We don’t get very many channels on our television. It could be (in fact, I know it is) that we only have a TV antenna to bring in reception.

Sweetheart and I refuse to buy cable, pay exorbitant prices each month and still not get the channels we want. We might as well stick with the antenna and not get the channels we want. There are five programs I like to watch, however, and Sweetheart likes to watch documentaries. As a result, there are many nights, when we’re not dancing, that there is nothing on television that we believe is worth our valuable time.

As a result, we play games. We play card games, dice games and Domino games. We rotate them, so we don’t get bored and resort to flipping through the channels on the TV. Well, there are times when Sweetheart wins the game and times when I win the game. Sometimes, one of us is on a roll. Well, a couple of weeks ago, Sweetheart was on a roll. It seemed that he won every game, sometimes without even trying. I was getting discouraged. I was getting more than discouraged. I was becoming despondent. I was becoming depressed. I was even becoming cynical.

I started to think the cards were stacked against me, but I watched him deal. I watched how I dealt. Everything seemed to be on the up-and-up. Soon, I thought there was no point in even trying. Sweetheart would win anyway. I would just throw out my card and watch him use it to his advantage. I figured my biorhythm was off and his was up and there was nothing that could be done about it.

After a few nights of this behavior, I began to look back on some of the plays I had made. I realized that, in my discouragement and despondency and depression, I was overlooking some plays that would have been to my advantage. If I had made those plays I might have even been able to win a game or two. Well, darn! What could I do? It was too late to go back and replay those games. I would just have to play from a different viewpoint.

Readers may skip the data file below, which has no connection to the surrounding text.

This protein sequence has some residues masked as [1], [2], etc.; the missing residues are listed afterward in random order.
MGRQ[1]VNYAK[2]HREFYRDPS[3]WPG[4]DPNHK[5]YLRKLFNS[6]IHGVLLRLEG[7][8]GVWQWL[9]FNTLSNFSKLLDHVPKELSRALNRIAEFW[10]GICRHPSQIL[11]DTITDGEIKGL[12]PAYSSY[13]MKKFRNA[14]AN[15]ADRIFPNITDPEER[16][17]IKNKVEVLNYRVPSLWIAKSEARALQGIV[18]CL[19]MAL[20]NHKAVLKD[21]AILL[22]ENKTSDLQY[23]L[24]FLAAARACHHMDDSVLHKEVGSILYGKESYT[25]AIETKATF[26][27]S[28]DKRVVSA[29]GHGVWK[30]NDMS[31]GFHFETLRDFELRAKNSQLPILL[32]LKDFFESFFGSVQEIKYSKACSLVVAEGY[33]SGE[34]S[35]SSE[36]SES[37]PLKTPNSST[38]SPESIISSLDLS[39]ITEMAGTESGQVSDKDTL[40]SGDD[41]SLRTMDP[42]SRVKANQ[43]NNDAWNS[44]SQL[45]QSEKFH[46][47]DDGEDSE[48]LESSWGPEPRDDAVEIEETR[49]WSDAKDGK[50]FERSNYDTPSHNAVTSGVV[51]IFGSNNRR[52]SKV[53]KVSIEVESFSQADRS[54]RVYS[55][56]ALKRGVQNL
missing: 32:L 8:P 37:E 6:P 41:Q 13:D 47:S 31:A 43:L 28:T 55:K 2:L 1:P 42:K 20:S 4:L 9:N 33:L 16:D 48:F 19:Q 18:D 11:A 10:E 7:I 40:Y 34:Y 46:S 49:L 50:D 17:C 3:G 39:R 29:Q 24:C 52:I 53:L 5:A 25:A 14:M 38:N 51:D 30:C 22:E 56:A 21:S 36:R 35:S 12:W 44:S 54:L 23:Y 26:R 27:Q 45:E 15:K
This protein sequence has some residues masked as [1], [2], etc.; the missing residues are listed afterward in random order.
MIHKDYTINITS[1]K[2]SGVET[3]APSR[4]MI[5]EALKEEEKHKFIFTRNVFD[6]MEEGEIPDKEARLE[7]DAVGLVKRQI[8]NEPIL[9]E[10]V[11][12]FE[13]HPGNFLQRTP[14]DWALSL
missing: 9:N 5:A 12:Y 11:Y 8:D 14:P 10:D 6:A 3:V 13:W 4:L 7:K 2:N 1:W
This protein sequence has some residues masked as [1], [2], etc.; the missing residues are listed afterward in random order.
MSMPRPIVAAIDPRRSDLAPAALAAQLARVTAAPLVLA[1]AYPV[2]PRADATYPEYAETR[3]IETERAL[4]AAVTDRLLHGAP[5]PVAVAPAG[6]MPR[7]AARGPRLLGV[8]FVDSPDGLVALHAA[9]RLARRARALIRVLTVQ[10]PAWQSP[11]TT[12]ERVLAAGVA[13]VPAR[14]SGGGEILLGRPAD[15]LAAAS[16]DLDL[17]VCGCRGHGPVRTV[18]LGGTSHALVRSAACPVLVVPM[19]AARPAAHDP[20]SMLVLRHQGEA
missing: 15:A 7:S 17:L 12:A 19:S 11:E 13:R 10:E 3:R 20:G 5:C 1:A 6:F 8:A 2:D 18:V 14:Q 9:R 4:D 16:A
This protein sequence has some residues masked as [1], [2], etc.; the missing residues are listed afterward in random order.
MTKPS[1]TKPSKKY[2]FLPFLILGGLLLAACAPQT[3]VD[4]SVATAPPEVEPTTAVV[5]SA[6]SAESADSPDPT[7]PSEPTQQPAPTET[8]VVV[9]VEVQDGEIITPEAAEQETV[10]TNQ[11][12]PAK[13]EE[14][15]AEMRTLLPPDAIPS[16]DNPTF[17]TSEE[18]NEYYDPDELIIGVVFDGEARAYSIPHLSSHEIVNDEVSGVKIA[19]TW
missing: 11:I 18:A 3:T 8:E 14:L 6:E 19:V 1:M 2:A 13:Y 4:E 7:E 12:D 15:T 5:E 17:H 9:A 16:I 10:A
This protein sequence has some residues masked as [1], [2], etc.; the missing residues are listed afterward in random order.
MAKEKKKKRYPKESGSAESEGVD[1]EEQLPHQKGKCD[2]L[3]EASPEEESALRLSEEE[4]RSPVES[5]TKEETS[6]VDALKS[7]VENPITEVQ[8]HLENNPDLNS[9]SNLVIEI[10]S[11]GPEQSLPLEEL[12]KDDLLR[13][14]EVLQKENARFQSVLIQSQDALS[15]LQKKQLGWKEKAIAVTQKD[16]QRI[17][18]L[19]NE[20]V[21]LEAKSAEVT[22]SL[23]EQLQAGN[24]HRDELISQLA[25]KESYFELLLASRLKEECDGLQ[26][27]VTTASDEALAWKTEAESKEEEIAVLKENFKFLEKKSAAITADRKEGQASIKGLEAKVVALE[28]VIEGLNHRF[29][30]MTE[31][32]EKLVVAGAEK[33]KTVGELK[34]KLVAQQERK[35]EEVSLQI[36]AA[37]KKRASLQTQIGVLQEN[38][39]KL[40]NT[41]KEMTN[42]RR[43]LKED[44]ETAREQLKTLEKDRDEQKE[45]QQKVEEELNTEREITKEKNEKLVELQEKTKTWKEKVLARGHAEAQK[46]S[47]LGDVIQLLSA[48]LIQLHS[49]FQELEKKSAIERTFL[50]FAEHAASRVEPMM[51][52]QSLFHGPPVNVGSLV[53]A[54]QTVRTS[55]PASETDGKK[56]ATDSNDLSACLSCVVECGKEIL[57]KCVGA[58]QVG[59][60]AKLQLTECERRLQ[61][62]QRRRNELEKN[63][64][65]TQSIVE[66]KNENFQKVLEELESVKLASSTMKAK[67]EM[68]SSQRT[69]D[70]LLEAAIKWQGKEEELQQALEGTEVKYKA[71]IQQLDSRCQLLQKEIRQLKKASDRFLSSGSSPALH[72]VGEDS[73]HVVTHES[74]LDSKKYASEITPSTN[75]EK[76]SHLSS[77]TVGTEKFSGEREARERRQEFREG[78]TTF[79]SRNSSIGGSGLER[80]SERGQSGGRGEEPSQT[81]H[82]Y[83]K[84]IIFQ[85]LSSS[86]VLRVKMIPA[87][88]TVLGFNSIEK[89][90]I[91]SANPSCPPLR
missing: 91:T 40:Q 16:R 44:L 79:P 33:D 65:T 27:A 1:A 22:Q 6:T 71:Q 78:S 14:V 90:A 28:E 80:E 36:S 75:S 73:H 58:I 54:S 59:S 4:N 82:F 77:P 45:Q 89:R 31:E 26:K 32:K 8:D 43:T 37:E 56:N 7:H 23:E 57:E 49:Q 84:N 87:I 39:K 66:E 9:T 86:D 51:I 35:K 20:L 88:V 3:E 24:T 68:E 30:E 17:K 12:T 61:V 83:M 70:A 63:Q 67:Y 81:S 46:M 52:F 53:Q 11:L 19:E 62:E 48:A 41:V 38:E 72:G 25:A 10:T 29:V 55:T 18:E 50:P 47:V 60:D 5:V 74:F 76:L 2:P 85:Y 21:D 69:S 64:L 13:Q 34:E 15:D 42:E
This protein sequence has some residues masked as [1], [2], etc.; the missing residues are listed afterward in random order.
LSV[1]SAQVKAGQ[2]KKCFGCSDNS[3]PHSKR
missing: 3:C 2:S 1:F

So, a couple of nights later, we started game night. I sat up in my seat and looked my opponent in the eye. I approached the night with an air of confidence. I won the first game. I won the second game. Then it was bedtime and I let Sweetheart mull over what had just transpired. The next night it happened all over again. I won one game after another. Victory was sweet.

Then I saw the look of dejection on Sweetheart’s face. It was the same face I’m sure I had exhibited all of those times when I lost. Suddenly, winning didn’t seem that important. I just wanted to have fun.

Even though I enjoy playing just as much as winning, I learned a valuable lesson about keeping my wits about me, even when the chips are down. Don’t let emotions get in the way of strategy.

(Dorothy Knight Burchett is a former newspaper columnist and the author of “Miles and Miracles,” available at Pokeberry Exchange in New Castle and on Amazon.)

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